Non-Market Goods - Revealed Preferences - Travel Cost Method
Methodology  -  Lake State Examples - Other Examples         
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Ribaudo, M. O. and D. J. Epp. 1984. "The Importance of Sample Discrimination in Using the Travel Cost Method to Estimate the Benefits of Improved Water Quality." Land Economics 60(4):397-403.

This paper presents an application of the travel cost method to estimate the value of a recreation site with some hypothetical improvement in water quality. Particular attention is paid to the appropriate survey method. Simply surveying current users with contingent valuation questions would not capture the values of users who may have stopped using the site due to its current poor condition. It is hypothesized that these two groups will value water quality improvements differently and valuation result from one group cannot be inferred for the other. Ordinary least squares regression was used to estimate the demand equations for each group and they were found to be significantly different.

Dwyer, J. F., J. R. Kelly and M. D. Bowes. 1977. Improved Procedures for Valuation of the Contribution of Recreation to National Economic Development. Research Report 128. Urbana, IL: Water Resources Center, University of Illinois.

This report written in the context of national economic development, provides a lengthy description of two techniques commonly used to determine the value of recreation resources by calculating consumer willingness to pay: a straightforward survey method and the travel cost method. This report advocates strongly for the use of the travel cost method.

Lake States Examples:

Murray, C. and B. Sohngen. 2001. "Valuing Water Quality Advisories and Beach Amenities." Water Resources Research 37(10):2583-2590.

This paper present estimates of the value of reducing beach advisories along Lake Erie's shoreline in Ohio. Using a travel cost model, the seasonal benefits of reducing one advisory is estimated. A random utility model is linked to a Poisson model that predicts annual trips based on individual willingness to pay and other individual characteristics. Individuals who use the media in advance of trips gain less, approximately $24 per year, while those who use only signs posted at the beach would gain more, $38 per year.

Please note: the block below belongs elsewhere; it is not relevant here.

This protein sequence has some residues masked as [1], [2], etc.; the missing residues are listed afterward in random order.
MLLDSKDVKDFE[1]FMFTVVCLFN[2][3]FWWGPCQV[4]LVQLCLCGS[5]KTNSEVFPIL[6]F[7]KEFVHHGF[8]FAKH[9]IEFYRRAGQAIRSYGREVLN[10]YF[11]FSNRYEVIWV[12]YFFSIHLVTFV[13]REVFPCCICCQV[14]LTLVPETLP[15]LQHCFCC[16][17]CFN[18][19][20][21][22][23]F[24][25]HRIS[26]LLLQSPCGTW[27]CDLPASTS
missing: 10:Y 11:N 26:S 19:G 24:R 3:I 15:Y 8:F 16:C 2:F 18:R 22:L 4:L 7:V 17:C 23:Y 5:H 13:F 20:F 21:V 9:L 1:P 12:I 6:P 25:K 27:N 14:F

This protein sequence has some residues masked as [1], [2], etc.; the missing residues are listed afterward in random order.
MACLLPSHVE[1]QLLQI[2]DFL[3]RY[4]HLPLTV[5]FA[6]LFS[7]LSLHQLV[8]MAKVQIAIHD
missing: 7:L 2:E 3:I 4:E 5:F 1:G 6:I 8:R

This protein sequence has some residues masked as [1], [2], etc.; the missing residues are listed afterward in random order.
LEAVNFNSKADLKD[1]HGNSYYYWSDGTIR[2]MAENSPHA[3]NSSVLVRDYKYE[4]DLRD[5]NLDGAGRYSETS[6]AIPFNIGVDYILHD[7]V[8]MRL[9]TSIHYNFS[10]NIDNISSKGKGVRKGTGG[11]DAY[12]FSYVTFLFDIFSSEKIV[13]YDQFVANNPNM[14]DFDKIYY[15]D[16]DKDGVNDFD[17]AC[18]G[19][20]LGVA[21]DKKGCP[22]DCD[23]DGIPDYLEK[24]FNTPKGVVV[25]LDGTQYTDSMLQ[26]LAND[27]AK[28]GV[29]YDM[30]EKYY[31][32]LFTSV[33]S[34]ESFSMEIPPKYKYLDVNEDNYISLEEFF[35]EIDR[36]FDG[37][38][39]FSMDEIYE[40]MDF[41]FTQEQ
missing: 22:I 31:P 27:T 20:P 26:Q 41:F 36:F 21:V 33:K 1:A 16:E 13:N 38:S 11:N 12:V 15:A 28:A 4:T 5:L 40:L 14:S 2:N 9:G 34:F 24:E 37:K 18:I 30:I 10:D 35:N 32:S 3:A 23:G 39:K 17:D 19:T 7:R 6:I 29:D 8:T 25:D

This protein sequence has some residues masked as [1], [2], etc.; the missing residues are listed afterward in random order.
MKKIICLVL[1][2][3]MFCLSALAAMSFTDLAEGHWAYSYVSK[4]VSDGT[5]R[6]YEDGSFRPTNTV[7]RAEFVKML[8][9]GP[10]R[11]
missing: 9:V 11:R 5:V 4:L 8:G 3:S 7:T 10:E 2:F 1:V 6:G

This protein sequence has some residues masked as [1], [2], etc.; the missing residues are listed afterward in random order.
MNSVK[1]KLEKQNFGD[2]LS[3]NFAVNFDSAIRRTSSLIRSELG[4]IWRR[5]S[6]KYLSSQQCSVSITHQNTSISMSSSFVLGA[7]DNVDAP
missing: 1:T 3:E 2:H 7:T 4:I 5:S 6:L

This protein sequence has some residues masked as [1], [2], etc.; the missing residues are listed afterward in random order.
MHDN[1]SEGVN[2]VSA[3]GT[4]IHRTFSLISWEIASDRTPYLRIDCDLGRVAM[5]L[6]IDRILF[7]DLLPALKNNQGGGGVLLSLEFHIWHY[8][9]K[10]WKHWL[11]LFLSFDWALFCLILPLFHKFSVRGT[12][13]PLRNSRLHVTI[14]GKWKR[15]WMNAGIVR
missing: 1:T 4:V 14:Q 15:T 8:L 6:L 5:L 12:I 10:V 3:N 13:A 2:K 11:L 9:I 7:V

Upneja, A., E. L. Shaffer, W. Seo and J. Yoon. 2001. "Economic Benefits of Sport Fishing and Angler Wildlife Watching in Pennsylvania." Journal of Travel Research 40(August):68-78.

This article answers two major policy questions about the economic benefits of sport fishing in Pennsylvania: what is the annual value of Pennsylvania's sport fishing resources, and what is the annual economic impact from the use of that resource. Data from a mail-based questionnaire with 907 respondents was used to answered these questions using the travel cost method and input-output analysis (IMPLAN). The annual total value of the sport fishing resource was found to be $3.98 billion or about three times the total out-of-pocket expenses. The study found an overall economic impact of sport fishing of 4.75 billion.

Provencher, B. and R. C. Bishop. 1997. "An Estimable Dynamic Model of Recreation Behavior with an Application to Great Lakes Angling." Journal of Environmental Economics and Management 33:107-127.

Travel cost method is widely applied to estimate the economic benefit of nonmarket resources for site-specific recreational activities. This paper develops a dynamic structural model of the decision to visit a recreation site. Compared to the typical static model approach to this problem, a dynamic model allows the analyst to develop a decision problem that looks more like "the real thing". For illustration, the model is applied to the decisions of of fishing club members on the Wisconsin shore of Lake Michigan. The authors conclude that due to the challenges of obtaining appropriate data and some of the limiting assumptions of the model, that this type of model is likely appropriate only in certain circumstances. In many cases the static model will likely yield welfare estimates similar to the dynamic model with much less cost and effort. The relative accuracy of each modeling technique needs more empirical investigation.

Other Examples:

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